The Baltic Notebooks of Anthony Blunt
The Cat is on the Table. A potential neologism
Page 4 of 8
DC: One New Zealander I know complained that language courses don’t work for “people like us.”
NM: What are we like?
DC: We’re interested in language structurally and want to talk about whatever the hell Derrida was talking about and not “the cat sat on the hat.” It’s a funnier story with her accent…
CF: Sometimes we’re too interested in meta-self-reflexivity as well. How does that swampiness sit with you, W.P., being a linguist and all?
WPM: Unlike other sciences, well, at least more so than other sciences, the object of study in linguistics is the thing that makes the study possible. You write articles in standard grammat-ical English about the grammatical standards of English. I personally don’t like to make too much of this particular variety of tail-swallowing because I find it quickly leads down a goopey, mystical, how-can-we-really-say-anything philosophical rat hole which – aside from being so totally sophomore year – is specifically uninteresting to linguists, since it hinges on a paradox that is the starting point of our work, and not some mind-blowing conclusion. Nevertheless, linguists are aware of the distinction between the language that they study and the meta-language they employ to study it.
CF: Sophomore year has a big pull in the art field, for better or worse. I guess “the cat is on the table” is more like kindergarten and the New Zealander reminds me of the mat under the table illustration. The cat is under the table, the cat is on the mat, the mat is under the table, and the mat is under the cat. Sometimes I think language instructors are just secretly fucking with us. If we can decide on what it means, do you think we can get “the cat is on the table” inserted into one of those pocket translation phrasebooks for tourists?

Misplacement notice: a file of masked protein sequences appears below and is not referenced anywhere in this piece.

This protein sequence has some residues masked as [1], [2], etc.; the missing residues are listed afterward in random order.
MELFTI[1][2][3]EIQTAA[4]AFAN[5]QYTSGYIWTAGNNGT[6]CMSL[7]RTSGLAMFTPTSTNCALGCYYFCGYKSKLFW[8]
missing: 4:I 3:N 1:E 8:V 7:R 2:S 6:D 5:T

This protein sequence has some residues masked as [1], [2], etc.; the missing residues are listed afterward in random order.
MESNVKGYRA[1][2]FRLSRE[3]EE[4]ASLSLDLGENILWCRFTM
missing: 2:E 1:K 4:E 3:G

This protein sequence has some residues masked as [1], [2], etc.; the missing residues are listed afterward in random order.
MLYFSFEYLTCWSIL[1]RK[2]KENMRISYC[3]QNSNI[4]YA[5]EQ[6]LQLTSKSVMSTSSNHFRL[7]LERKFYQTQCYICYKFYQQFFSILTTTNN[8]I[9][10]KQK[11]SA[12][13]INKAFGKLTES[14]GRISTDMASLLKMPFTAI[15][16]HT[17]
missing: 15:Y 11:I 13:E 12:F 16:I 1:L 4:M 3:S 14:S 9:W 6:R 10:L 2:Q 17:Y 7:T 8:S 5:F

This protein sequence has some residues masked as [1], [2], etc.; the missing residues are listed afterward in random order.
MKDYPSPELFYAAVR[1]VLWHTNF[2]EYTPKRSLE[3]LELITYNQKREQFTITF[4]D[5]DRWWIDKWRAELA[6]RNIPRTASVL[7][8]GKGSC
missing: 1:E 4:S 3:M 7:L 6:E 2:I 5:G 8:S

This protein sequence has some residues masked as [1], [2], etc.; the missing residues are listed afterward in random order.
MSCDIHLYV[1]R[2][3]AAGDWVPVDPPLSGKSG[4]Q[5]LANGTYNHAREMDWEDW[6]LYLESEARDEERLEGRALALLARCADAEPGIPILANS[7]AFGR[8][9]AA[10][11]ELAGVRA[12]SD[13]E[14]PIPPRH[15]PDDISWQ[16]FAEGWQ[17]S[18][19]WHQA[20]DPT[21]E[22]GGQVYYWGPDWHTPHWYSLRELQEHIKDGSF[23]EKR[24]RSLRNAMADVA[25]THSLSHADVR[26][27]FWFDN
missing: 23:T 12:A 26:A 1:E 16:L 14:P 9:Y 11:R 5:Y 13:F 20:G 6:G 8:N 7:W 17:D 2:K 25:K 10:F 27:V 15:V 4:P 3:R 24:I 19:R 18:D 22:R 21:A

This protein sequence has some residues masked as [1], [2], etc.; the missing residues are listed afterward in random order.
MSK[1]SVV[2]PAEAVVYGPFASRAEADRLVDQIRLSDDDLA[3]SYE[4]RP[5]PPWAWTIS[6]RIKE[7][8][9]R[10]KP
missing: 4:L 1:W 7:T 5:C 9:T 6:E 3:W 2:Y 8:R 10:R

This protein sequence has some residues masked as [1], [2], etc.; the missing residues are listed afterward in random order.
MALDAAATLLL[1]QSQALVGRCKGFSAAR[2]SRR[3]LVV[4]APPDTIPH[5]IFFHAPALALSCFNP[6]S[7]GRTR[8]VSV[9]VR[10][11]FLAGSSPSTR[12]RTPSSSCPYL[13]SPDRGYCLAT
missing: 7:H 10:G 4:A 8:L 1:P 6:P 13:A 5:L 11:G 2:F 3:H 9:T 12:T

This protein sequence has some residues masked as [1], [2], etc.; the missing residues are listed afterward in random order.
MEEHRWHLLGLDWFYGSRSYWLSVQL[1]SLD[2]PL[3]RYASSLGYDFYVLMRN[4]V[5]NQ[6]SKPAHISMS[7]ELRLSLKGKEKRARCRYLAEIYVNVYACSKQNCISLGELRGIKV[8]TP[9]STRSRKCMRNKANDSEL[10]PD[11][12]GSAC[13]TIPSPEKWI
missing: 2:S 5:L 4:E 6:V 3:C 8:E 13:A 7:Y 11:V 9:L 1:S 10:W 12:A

PB: Of course.
DD: Let’s face it, yes, it’s true that sometimes cats can be on tables, but it’s more common for books to be on tables. When I learned English, it was “the book is on the table”, but a cat and a book can sometimes both be on the table. Do you remember the Seinfeld episode where Kramer invents a coffee table book about coffee table books that has also four foldable legs, so it could turn into a coffee table, too?
RM: A cat can be a table, yes.

PB: The feet, the four-legged-ness, of cats and tables might be important. A cat might be a table from time to time, but a cat on a table is always a cat on a pedestal, elevated, put on display. They have the same aspirations to verticality that we do.
GD: There’s a scene from the diaries of the Lithuanian poet Alfonsas Nyka-Nyliūnas, whose work I enjoy reading a lot; whenever he’d try to read a book, his cat would come next to him on the table and casually sit on the open book and make herself comfortable. The cat would go to sleep very soon after. I’m convinced that the intimacy we experience while reading a book is attractive to a mute intellect. A cat on a table is an idiom said in a cat’s language.